When I first started travelling, I had this insatiable need to see everything. The older I got, the more I realised that cities aren’t going anywhere, meno male. If I don’t get to see it all, I can go back, and go back again. So when I next visit Naples, I plan to spend an entire day underground looking at the art and learning Italian.

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Sold!

Grubby, dirty, and graffitied to within an inch of its life, Naples is a city you’ll either love or hate. There are no half-measures. I knew this even before I came, such was the degree of polarity expressed by friends who’d already visited with more hating it than loving it. I had zero expectations and these expectations were more than met. I’m in the LOVE NAPLES camp – love it so much that were it not for the complete absence of any sort of order, I’d even consider moving there. And perhaps I might, in time, even get used to the chaos.

IMG_6077 (2) (800x600)IMG_6074 (2) (589x800)It’s a dirty city. The streets are littered with cigarette butts and beer tops. Bins overflow. Every wall within writing reach is covered in graffiti – not the Bansky type though;  more of the ‘I wuz ‘ere’ banality that gives the art a bad name. Not even churches are spared. In fairness, there is the occasional gem, but for the most part, it’s names and dates and monosyllabic words. Grime aside, it’s full of life with a tangible  energy that makes it vibrate. The locals, who by all accounts consider themselves Neapolitan first and Italian second,  take an inordinate pride in their city and there’s no quicker way to please than to tell them how much you love it, too.

IMG_6079 (2) (800x600)We stayed in the Old Town, Centrico Storno, on Piazza Bellini. It’s a favourite hangout of Napoli football fans and at night, people spill out of the tiny bars onto the streets in what at first seems like a loud, rambunctious melée but in actuality is just the locals having  a good time. All are drinking, few are drunk. The roofs and bonnets of parked cars double as tables and although it was chilly enough, tables inside were empty – the street is where it’s at. Now that’s something I doubt I could get used to. My standing around days are over.

Naples was once Europe’s second city, after Paris, a description it’s long since lost. While its people are beautiful, their style is more urchin cool than catwalk. They are a law unto themselves and patterns of behaviour, if there are any, are not easily discernible. Queues don’t exist. Social propriety, or the absence thereof, borders on an appearance of rudeness. There is no holding back with opinions [shop assistant to me: your pronunciation is soooooooooo bad].  And what they want takes priority [Waiter to me: Just order a pizza. We are busy]. In some places you pay immediately; in others you pay whenever the humour takes the waiter, regardless of whether or not you’re finished; and in more still, you might be waiting all night before you can find someone to give your money to. They like blanket pricing and a little consistency – all drinks, be they alcoholic or not, are €2.50 or €5.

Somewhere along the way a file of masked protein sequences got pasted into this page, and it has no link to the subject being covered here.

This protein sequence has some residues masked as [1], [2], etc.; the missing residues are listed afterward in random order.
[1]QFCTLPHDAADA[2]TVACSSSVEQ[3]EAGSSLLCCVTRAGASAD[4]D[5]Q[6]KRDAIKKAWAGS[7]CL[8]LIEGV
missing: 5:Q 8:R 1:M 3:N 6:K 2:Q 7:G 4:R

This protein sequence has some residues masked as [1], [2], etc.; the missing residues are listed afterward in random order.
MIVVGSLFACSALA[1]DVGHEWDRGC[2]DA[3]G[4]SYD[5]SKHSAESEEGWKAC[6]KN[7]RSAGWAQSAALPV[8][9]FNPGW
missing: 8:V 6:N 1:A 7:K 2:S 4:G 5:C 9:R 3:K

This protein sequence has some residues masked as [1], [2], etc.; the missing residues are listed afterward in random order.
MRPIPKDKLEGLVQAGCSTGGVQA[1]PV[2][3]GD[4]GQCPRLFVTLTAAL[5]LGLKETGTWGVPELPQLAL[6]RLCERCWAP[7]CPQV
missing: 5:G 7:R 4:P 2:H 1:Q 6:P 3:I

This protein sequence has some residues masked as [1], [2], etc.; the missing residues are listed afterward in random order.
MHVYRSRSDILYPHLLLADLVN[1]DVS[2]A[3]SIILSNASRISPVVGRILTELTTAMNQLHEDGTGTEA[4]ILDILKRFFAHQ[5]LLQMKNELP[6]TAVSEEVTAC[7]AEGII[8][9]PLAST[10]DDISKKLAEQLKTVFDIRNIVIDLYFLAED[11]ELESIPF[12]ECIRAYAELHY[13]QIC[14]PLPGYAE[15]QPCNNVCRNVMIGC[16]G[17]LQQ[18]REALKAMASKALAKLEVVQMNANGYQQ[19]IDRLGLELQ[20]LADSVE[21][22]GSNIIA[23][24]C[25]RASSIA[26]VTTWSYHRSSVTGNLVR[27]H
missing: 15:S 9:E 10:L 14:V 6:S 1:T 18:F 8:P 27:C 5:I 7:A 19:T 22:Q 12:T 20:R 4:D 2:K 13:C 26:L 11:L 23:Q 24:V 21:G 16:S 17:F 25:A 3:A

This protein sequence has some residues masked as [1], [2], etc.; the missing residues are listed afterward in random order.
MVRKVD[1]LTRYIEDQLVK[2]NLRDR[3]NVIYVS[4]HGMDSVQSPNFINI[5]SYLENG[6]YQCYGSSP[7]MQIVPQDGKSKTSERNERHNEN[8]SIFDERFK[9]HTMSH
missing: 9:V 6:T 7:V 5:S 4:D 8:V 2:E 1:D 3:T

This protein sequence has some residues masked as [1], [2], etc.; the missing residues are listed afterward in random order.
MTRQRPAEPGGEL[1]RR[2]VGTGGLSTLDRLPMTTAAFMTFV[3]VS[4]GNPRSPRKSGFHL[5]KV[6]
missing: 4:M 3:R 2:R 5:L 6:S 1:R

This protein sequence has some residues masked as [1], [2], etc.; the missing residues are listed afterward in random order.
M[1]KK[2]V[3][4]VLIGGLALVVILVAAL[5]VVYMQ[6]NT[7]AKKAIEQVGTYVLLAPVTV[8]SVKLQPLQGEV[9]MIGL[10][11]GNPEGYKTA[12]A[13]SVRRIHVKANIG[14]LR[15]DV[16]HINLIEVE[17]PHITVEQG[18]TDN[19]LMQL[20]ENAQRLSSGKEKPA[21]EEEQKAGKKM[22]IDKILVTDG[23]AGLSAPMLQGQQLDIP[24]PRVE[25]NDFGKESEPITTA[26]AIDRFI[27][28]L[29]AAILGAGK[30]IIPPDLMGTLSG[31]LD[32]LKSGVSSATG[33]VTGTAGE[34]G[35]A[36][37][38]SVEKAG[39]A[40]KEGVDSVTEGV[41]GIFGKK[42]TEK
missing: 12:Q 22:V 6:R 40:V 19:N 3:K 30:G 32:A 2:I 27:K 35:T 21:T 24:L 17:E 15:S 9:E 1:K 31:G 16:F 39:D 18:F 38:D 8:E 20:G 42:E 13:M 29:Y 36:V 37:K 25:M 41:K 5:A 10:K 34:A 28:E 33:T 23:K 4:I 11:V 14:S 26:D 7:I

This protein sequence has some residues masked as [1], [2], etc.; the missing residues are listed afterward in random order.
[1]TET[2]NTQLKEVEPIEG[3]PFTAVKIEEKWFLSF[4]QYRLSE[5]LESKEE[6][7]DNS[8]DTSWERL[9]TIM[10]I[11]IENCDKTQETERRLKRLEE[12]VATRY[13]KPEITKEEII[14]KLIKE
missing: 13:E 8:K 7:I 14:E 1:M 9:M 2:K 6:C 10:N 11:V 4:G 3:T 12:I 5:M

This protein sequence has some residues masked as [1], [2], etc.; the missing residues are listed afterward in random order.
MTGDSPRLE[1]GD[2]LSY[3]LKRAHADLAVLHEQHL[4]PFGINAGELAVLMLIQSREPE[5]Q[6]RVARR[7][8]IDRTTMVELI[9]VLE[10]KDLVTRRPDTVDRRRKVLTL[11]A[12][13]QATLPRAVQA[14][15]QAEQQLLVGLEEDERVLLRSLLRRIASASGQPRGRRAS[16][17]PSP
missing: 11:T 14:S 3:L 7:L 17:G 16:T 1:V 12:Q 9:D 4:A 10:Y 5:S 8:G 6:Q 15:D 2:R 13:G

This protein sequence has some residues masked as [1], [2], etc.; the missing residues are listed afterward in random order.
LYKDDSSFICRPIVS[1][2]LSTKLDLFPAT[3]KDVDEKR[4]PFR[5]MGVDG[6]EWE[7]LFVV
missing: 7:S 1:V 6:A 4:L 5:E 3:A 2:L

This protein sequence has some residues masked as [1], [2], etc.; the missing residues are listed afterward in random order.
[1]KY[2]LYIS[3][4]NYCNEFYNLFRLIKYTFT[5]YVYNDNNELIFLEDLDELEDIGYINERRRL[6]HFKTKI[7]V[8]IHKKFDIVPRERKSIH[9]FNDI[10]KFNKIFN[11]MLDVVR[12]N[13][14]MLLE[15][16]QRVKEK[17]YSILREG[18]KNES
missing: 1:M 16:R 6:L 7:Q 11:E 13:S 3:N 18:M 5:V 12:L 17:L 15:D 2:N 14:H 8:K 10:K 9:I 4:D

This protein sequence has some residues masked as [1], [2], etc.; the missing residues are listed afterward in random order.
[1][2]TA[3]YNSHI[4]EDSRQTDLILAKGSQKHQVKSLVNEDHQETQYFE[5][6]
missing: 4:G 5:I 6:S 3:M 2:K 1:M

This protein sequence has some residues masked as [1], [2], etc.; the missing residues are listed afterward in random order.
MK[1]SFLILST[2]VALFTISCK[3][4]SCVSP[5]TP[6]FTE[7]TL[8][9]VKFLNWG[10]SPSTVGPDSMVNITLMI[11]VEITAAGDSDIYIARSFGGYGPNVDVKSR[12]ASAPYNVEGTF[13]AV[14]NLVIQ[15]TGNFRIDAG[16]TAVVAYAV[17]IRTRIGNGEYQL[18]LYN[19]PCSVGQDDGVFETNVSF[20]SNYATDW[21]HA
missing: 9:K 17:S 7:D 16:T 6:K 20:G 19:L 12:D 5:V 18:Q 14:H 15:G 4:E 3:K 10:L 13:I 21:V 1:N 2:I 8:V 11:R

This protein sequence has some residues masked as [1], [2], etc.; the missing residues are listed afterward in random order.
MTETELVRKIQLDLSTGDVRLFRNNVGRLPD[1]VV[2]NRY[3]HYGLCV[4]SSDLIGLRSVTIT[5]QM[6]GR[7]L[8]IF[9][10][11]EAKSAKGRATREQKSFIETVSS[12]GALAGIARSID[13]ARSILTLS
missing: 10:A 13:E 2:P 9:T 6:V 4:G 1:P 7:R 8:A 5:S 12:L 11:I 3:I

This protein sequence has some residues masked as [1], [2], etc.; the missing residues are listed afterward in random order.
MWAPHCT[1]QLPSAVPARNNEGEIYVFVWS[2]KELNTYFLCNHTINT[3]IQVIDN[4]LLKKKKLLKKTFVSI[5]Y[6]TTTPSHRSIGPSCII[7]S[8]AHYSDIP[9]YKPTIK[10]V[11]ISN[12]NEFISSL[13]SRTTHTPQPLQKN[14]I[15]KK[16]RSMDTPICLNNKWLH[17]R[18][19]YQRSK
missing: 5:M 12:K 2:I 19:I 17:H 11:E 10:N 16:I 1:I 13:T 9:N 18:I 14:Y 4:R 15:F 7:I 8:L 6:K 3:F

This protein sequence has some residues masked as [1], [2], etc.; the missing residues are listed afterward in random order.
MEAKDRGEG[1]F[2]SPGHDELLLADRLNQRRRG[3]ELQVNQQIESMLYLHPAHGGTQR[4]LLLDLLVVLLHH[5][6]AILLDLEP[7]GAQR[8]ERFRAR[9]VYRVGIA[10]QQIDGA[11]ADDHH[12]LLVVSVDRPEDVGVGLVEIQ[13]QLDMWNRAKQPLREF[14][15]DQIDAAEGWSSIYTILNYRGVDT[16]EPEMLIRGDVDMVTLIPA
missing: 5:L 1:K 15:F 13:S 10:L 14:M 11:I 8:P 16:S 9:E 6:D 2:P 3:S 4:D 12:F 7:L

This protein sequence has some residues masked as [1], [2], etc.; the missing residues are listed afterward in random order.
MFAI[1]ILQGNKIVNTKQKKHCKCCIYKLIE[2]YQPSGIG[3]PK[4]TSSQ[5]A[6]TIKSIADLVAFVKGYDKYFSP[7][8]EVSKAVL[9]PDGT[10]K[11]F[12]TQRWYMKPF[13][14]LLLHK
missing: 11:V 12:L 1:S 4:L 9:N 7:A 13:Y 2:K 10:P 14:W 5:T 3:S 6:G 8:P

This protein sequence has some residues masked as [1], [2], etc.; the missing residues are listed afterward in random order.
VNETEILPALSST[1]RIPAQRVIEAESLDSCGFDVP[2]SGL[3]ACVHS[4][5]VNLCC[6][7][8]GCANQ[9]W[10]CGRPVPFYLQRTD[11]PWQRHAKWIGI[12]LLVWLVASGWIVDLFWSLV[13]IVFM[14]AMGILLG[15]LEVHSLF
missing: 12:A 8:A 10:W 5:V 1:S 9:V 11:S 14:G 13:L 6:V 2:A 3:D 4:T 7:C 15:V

IMG_6108 (2) (600x800)With coffees and drinks paired with nuts, crisps, pastries, bruschetta, and the odd ham and cheese sambo, you could quite happily go about your day without ever having a proper meal. But when you do – it has to be pizza. The home of the Margarita, Naples is famous for it pizza – that is something everyone I spoke to recommended to do. Eat pizza. And the toppings are generous and exotic. But the opening hours are hit and miss. No patterns. So take it when you can get it. IMG_6105 (2) (600x800)IMG_6069 (600x800)It’s narrow medieval streets are strung with laundry, that had one either the time or the inclination to ‘read’ would speak volumes as to who lived inside. Given the small cars and vespas that drive at breakneck speed through the veins of the city, it’s a wonder that the laundry is ever clean.

There are many police, many different uniforms. Italian policing has to be as convoluted as it comes, with state, provincial and municipal police to name just three. In Naples, one particular lot fascinated. A weird mutation of Captain von Trapp and General Patton – it was hard to know whether they’d shoot or yodel.

We had three days and based on accounts from others who had been before us, we all set to desert the city and head to Sorrento or Pompeii or up the Amalfi coast. But we never  made it outside the city limits. Naples – a great city with so much to offer. Should I ever get tired of Budapest, that’s where I’d head to next.

 

 

2015 Grateful 41

‘Ask the Pope to say a prayer for us.’ So went the Viber message I received earlier this evening from a Hungarian friend of mine (a Leinster supporter) who was chomping at the bit while watching the lads attempt to nail the Six Nations. She was sitting in a bar in Budapest. I was on the streets of Naples. She was watching Paul O’Connell. I was watching the Pope. I asked. He obliged. The rest is history.

We’d arrived in Naples anxious to find a pub to watch the match ourselves. I enquired at the information desk at the airport as to where might we go to watch the rubgy today.

Que? What rugby? There is no rugby in Naples. Just football.

A sharp reminder of provincial Italy at its best. I told the duo on the desk that Italy was playing, too. But to no avail. So we tossed caution to the wind and got a taxi, willing to pay ten times the bus fare to get into the city as soon as possible.